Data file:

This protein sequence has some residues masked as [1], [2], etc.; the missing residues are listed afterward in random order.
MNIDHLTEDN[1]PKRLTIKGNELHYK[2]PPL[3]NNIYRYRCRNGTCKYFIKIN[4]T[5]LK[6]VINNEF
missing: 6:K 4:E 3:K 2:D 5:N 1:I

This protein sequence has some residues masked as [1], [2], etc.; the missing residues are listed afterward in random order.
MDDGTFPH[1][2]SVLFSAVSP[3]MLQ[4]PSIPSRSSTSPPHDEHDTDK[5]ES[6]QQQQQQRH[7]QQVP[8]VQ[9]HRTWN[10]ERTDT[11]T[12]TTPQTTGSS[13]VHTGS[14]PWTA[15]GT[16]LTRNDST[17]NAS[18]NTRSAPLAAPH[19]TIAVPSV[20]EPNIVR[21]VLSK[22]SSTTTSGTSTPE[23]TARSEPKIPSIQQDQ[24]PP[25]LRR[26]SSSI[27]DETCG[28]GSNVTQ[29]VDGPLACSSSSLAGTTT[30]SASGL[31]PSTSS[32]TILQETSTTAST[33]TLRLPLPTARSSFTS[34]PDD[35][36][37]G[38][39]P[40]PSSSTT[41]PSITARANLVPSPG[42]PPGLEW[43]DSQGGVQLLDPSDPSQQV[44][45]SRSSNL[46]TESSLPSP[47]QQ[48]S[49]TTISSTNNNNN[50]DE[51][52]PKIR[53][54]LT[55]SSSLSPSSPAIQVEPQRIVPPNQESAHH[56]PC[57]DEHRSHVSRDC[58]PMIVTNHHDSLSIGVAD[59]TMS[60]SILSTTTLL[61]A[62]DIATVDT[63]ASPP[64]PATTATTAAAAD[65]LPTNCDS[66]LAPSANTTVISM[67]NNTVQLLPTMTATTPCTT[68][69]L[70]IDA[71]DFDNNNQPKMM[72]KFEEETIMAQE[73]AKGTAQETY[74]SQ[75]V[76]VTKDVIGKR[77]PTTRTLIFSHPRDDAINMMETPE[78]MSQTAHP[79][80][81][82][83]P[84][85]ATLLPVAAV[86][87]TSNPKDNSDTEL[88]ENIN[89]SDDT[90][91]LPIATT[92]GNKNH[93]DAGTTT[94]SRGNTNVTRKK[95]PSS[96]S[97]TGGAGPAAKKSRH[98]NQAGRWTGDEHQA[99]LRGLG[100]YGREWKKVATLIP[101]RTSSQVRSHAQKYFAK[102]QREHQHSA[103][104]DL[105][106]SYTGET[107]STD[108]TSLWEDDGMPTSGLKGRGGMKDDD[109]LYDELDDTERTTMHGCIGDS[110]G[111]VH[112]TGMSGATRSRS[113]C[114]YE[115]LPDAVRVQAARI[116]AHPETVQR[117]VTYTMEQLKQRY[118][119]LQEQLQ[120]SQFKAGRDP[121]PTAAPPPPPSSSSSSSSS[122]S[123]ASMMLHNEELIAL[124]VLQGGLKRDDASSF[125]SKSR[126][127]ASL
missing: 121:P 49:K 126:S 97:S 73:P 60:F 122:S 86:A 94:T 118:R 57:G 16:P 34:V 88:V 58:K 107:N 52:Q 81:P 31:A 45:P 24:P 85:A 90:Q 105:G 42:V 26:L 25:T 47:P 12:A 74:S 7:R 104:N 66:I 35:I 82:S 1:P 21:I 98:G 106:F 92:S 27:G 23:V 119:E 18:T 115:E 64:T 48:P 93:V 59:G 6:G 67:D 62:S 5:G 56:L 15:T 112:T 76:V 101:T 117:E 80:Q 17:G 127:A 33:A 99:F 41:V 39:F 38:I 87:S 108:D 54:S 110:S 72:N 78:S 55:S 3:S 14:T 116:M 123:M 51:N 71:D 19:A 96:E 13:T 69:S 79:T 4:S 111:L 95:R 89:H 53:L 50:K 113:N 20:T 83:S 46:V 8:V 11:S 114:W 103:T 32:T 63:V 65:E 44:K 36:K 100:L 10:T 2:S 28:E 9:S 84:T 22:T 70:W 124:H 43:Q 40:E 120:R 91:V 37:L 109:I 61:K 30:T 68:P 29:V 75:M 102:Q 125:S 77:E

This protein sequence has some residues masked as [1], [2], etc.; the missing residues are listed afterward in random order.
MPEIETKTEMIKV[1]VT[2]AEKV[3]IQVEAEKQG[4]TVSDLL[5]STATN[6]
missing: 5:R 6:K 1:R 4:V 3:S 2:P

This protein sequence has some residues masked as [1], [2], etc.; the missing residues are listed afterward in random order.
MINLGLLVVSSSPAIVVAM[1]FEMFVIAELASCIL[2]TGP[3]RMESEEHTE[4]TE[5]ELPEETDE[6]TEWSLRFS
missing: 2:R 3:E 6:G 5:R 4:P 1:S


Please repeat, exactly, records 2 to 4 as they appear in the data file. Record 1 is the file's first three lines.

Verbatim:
This protein sequence has some residues masked as [1], [2], etc.; the missing residues are listed afterward in random order.
MDDGTFPH[1][2]SVLFSAVSP[3]MLQ[4]PSIPSRSSTSPPHDEHDTDK[5]ES[6]QQQQQQRH[7]QQVP[8]VQ[9]HRTWN[10]ERTDT[11]T[12]TTPQTTGSS[13]VHTGS[14]PWTA[15]GT[16]LTRNDST[17]NAS[18]NTRSAPLAAPH[19]TIAVPSV[20]EPNIVR[21]VLSK[22]SSTTTSGTSTPE[23]TARSEPKIPSIQQDQ[24]PP[25]LRR[26]SSSI[27]DETCG[28]GSNVTQ[29]VDGPLACSSSSLAGTTT[30]SASGL[31]PSTSS[32]TILQETSTTAST[33]TLRLPLPTARSSFTS[34]PDD[35][36][37]G[38][39]P[40]PSSSTT[41]PSITARANLVPSPG[42]PPGLEW[43]DSQGGVQLLDPSDPSQQV[44][45]SRSSNL[46]TESSLPSP[47]QQ[48]S[49]TTISSTNNNNN[50]DE[51][52]PKIR[53][54]LT[55]SSSLSPSSPAIQVEPQRIVPPNQESAHH[56]PC[57]DEHRSHVSRDC[58]PMIVTNHHDSLSIGVAD[59]TMS[60]SILSTTTLL[61]A[62]DIATVDT[63]ASPP[64]PATTATTAAAAD[65]LPTNCDS[66]LAPSANTTVISM[67]NNTVQLLPTMTATTPCTT[68][69]L[70]IDA[71]DFDNNNQPKMM[72]KFEEETIMAQE[73]AKGTAQETY[74]SQ[75]V[76]VTKDVIGKR[77]PTTRTLIFSHPRDDAINMMETPE[78]MSQTAHP[79][80][81][82][83]P[84][85]ATLLPVAAV[86][87]TSNPKDNSDTEL[88]ENIN[89]SDDT[90][91]LPIATT[92]GNKNH[93]DAGTTT[94]SRGNTNVTRKK[95]PSS[96]S[97]TGGAGPAAKKSRH[98]NQAGRWTGDEHQA[99]LRGLG[100]YGREWKKVATLIP[101]RTSSQVRSHAQKYFAK[102]QREHQHSA[103][104]DL[105][106]SYTGET[107]STD[108]TSLWEDDGMPTSGLKGRGGMKDDD[109]LYDELDDTERTTMHGCIGDS[110]G[111]VH[112]TGMSGATRSRS[113]C[114]YE[115]LPDAVRVQAARI[116]AHPETVQR[117]VTYTMEQLKQRY[118][119]LQEQLQ[120]SQFKAGRDP[121]PTAAPPPPPSSSSSSSSS[122]S[123]ASMMLHNEELIAL[124]VLQGGLKRDDASSF[125]SKSR[126][127]ASL
missing: 121:P 49:K 126:S 97:S 73:P 60:F 122:S 86:A 94:T 118:R 57:G 16:P 34:V 88:V 58:K 107:N 52:Q 81:P 31:A 45:P 24:P 85:A 90:Q 105:G 42:V 26:L 25:T 47:P 12:A 74:S 7:R 104:N 66:I 35:I 82:S 1:P 21:I 98:G 106:F 92:S 27:G 23:V 119:E 18:T 115:E 64:T 48:P 93:V 59:G 6:G 67:D 62:S 5:G 56:L 15:T 112:T 76:V 101:T 117:E 80:Q 17:G 127:A 33:A 99:F 41:V 39:F 38:I 87:S 108:D 54:S 110:S 72:N 78:S 55:S 3:S 14:T 116:M 123:M 51:N 71:D 19:A 96:E 13:T 69:S 79:T 4:S 111:L 95:R 89:H 53:L 50:K 113:N 20:T 83:S 46:V 8:V 11:S 114:W 103:T 32:T 63:V 65:E 44:K 36:K 100:L 10:T 2:S 28:E 9:S 84:T 22:T 70:W 124:H 43:Q 40:E 120:R 91:V 37:L 109:I 61:K 30:T 68:P 29:V 75:M 102:Q 125:S 77:E

This protein sequence has some residues masked as [1], [2], etc.; the missing residues are listed afterward in random order.
MPEIETKTEMIKV[1]VT[2]AEKV[3]IQVEAEKQG[4]TVSDLL[5]STATN[6]
missing: 5:R 6:K 1:R 4:V 3:S 2:P

This protein sequence has some residues masked as [1], [2], etc.; the missing residues are listed afterward in random order.
MINLGLLVVSSSPAIVVAM[1]FEMFVIAELASCIL[2]TGP[3]RMESEEHTE[4]TE[5]ELPEETDE[6]TEWSLRFS
missing: 2:R 3:E 6:G 5:R 4:P 1:S